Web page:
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Sediment and Sedimentation

The Fate Of Sediments

All clastic and organic sediments suffer one of two fates. Either they accumulate in a depositional environment, then get buried and lithified (turned to rock by compaction and cementation) to produce sedimentary Sorted sediment in a gravel pit south of West Bend, Wisconsin. JLM Visuals. Reproduced with permission. rock, or they are re-exposed by erosion after burial, but before lithification, and go through one or more new cycles of weathering-erosion-transport-deposition-burial.

Chemical sediments, while still in solution, can instead follow a number of different paths, known as geochemical cycles. These pathways include ending up as: chemical sedimentary rocks, cement in clastic rocks, parts of living organisms, gases in the atmosphere, ice at the poles, or water in underground reservoirs. Dissolved minerals may remain in these settings for millions of years or quickly move on to another stage in the cycle.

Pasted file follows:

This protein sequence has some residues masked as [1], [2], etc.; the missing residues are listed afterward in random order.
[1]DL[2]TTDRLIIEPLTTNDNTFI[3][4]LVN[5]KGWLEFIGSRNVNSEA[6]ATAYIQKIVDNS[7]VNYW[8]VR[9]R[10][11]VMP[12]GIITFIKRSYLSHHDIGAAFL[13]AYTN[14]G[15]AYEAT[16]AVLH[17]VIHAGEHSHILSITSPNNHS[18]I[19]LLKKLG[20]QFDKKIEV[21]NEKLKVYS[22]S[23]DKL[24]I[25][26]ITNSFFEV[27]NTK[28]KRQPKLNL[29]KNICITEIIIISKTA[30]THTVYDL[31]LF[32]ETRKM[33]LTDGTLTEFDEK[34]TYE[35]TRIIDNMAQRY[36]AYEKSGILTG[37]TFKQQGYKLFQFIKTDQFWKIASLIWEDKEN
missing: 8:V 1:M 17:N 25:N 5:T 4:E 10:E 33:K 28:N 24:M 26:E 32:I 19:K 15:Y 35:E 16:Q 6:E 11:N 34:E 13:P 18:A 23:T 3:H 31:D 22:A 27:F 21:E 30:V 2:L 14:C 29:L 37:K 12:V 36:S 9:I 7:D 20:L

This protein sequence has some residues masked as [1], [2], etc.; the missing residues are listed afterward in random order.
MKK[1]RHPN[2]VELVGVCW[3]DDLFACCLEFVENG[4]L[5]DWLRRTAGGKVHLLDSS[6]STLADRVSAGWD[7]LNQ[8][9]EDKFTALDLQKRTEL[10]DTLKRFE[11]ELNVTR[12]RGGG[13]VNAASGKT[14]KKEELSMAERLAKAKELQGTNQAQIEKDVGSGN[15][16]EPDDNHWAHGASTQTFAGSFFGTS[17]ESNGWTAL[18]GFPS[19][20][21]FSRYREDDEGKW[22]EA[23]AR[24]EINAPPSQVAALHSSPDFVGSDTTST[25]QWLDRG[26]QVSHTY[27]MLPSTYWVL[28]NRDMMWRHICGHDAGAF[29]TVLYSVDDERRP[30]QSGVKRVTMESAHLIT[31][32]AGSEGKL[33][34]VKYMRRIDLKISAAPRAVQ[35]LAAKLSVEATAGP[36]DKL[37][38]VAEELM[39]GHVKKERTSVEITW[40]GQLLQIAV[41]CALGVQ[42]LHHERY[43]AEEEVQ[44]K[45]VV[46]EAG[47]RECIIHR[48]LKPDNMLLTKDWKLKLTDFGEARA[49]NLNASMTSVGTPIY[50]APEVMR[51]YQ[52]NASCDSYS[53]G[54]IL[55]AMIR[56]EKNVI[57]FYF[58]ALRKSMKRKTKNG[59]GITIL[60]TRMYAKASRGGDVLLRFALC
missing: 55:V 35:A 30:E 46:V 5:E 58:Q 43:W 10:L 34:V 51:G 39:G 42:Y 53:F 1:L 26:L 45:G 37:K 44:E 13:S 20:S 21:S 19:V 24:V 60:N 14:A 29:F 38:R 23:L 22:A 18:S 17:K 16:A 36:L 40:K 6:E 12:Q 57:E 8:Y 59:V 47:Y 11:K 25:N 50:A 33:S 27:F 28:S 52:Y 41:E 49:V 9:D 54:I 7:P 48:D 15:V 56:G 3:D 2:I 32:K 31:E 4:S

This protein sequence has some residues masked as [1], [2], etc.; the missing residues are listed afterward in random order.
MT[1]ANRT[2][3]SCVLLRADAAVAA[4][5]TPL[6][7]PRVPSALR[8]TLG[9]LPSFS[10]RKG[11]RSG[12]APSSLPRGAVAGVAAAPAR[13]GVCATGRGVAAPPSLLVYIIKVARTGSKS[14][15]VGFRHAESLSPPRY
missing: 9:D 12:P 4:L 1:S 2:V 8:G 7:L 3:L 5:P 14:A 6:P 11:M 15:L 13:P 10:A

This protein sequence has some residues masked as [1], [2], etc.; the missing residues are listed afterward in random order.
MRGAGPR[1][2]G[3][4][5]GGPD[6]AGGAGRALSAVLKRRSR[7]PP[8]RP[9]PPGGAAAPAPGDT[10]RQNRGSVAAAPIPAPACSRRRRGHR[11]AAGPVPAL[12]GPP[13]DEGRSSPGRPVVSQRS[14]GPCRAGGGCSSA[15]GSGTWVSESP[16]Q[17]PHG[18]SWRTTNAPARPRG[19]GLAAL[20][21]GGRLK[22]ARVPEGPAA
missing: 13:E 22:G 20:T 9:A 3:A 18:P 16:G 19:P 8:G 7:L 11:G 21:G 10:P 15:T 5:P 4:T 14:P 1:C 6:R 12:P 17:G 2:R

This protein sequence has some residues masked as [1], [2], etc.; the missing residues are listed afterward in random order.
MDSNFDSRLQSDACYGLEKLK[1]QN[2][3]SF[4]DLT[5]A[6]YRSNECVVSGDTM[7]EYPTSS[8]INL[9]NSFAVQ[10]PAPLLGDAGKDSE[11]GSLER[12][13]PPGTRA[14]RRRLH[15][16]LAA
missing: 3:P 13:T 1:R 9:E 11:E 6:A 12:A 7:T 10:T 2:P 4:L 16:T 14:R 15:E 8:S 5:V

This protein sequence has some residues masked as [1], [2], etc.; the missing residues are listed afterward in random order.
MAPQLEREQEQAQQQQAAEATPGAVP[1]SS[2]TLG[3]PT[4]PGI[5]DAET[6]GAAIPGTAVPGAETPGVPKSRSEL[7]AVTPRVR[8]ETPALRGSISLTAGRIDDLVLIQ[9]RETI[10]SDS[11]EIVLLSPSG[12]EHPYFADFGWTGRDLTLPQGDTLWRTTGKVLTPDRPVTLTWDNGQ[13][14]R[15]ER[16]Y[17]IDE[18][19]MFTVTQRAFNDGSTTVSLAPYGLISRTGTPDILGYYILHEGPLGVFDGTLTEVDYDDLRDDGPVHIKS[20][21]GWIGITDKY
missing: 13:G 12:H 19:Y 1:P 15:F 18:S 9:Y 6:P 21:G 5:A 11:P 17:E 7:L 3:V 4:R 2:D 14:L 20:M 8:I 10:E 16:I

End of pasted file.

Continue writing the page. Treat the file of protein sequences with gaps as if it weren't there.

Whether clastic, chemical, or organic, all sediments are part of what is called the rock cycle, an endless series of interrelated processes and products that includes all Earth materials.


Additional topics

Science EncyclopediaScience & Philosophy: Jean-Paul Sartre Biography to Seminiferous tubulesSediment and Sedimentation - Weathering, Water, Wind, Glacial Ice, Sediment Erosion, Sediment Size, Sediment Load - Erosion and transport, Agents of erosion and transport, Deposition